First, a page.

I am a traveling teacher. When I was first hired as our Title 1/LAP K–1 reading specialist, I followed the model that was in place in the school, pulling small groups of students to work with them in my room. Having been a teacher in grades K–4 before, as well as a K–6 reading interventionist, I was aware of what students really need to accelerate reading progress, and I knew we could be more effective. I went to the first-grade team and asked if I could “push in” to their rooms rather than pull students out. They agreed, and so began my life as a traveling teacher. I now push in with every student I work with. Instead of spending 30 minutes with three or four students who have to spend part of that time traveling to and from me, I can devote 7–10 minutes with each child, one-on-one, providing intense and focused intention to meet their needs.
In addition to gained contact time, I also gained a sore back. I was lugging an always-messy, overflowing tote around from room to room. It was difficult to find what I needed, and I could barely get classroom doors open because I needed two hands to carry the heavy tub. That all changed when my friend Allison showed me her conferring caddy. It was smaller than my big tub and had a handle in the middle, so I could carry it with one hand! I decided to try using the caddy and realized I would have to be thoughtful and deliberate about what to put in it.
Take a look at what I use when I confer throughout the day. On the left is my caddy, packed and ready to go. You can see what is inside in the photo on the right.
These materials would work for most grade levels, and upper grades would need even less.
Clockwise from top:
- Gallon baggie of three- and four-letter Elkonin boxes—for sound segmenting/blending (control/click for hyperlink)
- File folder with running record assessment materials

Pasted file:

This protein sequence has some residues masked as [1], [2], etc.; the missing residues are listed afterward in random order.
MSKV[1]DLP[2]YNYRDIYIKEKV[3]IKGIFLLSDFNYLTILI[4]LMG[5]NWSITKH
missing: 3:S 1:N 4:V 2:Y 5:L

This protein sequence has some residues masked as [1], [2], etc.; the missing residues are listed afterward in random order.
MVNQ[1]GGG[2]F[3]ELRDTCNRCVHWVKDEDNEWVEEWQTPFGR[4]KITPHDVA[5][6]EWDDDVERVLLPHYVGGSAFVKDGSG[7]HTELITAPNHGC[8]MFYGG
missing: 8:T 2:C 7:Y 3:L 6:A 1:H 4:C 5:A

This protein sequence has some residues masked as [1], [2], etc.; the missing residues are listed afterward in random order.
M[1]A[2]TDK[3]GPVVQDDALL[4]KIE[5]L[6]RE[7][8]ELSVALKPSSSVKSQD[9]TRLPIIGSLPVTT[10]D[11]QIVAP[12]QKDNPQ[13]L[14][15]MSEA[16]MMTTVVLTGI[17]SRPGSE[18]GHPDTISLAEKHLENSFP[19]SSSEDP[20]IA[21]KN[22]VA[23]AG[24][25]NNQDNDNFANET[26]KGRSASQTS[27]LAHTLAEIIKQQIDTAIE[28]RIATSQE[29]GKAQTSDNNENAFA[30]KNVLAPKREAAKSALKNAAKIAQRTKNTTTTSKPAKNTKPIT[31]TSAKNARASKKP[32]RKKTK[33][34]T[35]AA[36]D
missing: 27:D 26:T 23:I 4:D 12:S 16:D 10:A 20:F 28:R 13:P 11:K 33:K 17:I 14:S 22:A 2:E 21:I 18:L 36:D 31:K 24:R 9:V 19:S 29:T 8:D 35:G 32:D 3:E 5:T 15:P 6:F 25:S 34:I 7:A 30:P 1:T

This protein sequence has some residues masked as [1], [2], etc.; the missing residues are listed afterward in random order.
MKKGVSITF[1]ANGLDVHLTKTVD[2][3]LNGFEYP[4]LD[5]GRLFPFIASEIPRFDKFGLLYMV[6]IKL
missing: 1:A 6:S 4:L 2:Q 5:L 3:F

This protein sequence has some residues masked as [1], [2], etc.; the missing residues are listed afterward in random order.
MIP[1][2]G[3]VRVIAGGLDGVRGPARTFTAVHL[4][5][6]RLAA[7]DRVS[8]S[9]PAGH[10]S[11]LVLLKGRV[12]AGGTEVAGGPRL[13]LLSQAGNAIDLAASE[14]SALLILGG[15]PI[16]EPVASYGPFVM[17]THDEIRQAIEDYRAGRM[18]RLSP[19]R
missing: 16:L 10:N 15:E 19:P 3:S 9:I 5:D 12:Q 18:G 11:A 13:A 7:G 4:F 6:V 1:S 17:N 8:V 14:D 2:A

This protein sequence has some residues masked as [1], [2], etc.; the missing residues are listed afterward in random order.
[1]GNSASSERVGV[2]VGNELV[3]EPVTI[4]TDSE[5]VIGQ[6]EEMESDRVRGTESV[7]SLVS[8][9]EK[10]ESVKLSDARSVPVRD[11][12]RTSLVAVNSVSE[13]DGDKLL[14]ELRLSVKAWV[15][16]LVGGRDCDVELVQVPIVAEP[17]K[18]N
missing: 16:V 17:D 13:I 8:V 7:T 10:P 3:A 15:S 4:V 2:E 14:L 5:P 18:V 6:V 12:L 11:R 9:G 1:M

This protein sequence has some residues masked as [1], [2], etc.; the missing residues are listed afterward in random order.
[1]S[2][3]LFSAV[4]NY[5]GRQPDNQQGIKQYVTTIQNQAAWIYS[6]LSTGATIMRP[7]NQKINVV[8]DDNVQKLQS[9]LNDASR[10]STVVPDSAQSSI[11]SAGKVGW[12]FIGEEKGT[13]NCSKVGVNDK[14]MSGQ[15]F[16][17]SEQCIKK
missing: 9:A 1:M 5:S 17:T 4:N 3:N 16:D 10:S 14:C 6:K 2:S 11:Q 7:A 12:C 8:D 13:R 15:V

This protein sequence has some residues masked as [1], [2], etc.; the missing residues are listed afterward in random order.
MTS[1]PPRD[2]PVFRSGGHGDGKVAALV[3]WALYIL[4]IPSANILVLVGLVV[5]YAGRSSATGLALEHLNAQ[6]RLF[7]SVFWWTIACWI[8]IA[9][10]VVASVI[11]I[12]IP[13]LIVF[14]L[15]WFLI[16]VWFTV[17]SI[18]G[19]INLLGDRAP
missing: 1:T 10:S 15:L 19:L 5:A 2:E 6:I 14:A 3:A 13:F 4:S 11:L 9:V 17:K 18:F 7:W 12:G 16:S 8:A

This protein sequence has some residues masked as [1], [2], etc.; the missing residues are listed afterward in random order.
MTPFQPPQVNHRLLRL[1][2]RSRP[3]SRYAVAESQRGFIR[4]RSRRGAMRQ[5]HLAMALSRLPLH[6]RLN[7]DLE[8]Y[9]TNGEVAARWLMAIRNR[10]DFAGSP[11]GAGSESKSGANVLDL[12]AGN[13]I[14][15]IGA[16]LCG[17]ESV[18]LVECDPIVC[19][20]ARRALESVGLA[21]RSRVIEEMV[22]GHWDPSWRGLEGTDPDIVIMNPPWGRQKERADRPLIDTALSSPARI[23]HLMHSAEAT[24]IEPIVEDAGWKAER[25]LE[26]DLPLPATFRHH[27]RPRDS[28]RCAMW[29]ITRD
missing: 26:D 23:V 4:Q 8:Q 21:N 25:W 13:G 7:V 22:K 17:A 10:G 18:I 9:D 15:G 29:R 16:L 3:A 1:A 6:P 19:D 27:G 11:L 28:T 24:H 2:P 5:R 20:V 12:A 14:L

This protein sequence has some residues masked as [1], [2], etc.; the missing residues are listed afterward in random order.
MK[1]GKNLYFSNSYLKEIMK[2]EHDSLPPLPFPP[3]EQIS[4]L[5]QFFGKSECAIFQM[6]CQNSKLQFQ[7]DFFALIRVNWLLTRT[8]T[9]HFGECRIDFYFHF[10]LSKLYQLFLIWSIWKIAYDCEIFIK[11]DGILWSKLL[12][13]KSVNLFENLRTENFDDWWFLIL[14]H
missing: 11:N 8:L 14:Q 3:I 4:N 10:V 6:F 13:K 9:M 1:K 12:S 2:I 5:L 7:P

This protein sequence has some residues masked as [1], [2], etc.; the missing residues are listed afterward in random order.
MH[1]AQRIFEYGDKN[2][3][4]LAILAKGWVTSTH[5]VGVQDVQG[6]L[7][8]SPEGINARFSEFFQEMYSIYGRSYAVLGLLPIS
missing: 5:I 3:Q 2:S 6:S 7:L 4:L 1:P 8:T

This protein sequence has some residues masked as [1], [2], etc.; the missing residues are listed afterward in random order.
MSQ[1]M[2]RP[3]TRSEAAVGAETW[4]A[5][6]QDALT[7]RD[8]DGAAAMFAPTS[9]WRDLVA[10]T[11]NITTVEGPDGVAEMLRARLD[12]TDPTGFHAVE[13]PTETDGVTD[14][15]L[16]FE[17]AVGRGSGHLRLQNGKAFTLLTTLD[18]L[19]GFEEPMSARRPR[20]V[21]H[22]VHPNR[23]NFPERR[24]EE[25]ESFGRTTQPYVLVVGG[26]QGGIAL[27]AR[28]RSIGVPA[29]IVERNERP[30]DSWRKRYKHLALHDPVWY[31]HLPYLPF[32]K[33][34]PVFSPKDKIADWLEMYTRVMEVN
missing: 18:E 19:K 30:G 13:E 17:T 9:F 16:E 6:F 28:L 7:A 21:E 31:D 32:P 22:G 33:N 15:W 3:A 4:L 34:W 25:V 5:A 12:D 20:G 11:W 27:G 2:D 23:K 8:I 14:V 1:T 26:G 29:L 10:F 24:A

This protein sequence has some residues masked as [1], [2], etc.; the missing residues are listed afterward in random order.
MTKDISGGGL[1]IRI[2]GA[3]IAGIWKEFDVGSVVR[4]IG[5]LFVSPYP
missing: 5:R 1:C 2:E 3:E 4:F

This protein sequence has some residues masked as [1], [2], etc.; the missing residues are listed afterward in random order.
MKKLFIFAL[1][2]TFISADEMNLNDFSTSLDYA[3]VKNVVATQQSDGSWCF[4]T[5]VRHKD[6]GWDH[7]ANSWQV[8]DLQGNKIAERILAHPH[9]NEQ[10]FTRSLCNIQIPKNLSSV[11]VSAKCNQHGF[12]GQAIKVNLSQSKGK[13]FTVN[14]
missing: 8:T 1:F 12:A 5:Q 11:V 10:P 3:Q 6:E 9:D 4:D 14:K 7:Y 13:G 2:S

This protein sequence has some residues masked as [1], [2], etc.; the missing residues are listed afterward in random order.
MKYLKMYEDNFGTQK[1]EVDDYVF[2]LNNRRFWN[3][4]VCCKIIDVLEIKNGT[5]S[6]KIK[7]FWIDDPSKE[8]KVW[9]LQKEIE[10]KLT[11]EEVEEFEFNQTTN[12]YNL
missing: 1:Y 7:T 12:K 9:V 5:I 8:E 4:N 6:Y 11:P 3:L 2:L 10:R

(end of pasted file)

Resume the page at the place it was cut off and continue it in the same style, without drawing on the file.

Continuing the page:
- Clipboard with schedule
- Mirror—When a student can’t quite get a sound right, we look in the mirror to get their mouth, tongue, and teeth in the right place
- Letter cards for rote practice
- Leveled books—I have several at each of three levels, depending on the students’ needs. They take a different book and a baggie of personal sight words home every day.
- My phone—I add reminders to my calendar, use the stopwatch, take pictures, and more.
- Quart-size baggie of 3-by-5 cards—to make sight-word cards (this includes “chunks,” such as sh-, -ing).
- Snack-size baggie of breath mints and cough drops—I never want to have bad breath or to spread germs by coughing.
- Cup—It holds Sharpies, a dry erase marker, a pencil, a pen, and tissue for wiping off the whiteboard
- Whiteboard—for all kinds of Word Work
- Alphabet card—for reference when we’re Working on Writing
- iPad—I do all of my note taking on the CCPensieve.
- Clipboard—for letter/sound/sight-word assessment—one of the first measures of growth for kindergarten students
The caddy I use is from 31 Gifts. It sells for $25.00 and comes in various colors. You can even get it monogrammed. I’ve seen similar products at Target or HomeGoods.
Now I head off to classrooms with my caddy to see a number of students at many different reading levels, with highly varied needs. I find a corner in each room and hunker down with individual students. The tools in my tote serve me well. No matter if I’m practicing letters and sounds with a child or honing a complex comprehension skill, I always have the tools I need. I absolutely love being a traveling teacher. I feel like I am truly making a difference with students and accelerating their learning.
If I had my own classroom, I would put the same things in my tote and use it to move from student to student within the room. Conferring one-on-one is the most efficient, powerful way to accelerate student learning. So, whether you are navigating a classroom or an entire building, I hope you enjoy the journey you take every day with each student.
K-1 LAP/Title 1 Reading Specialist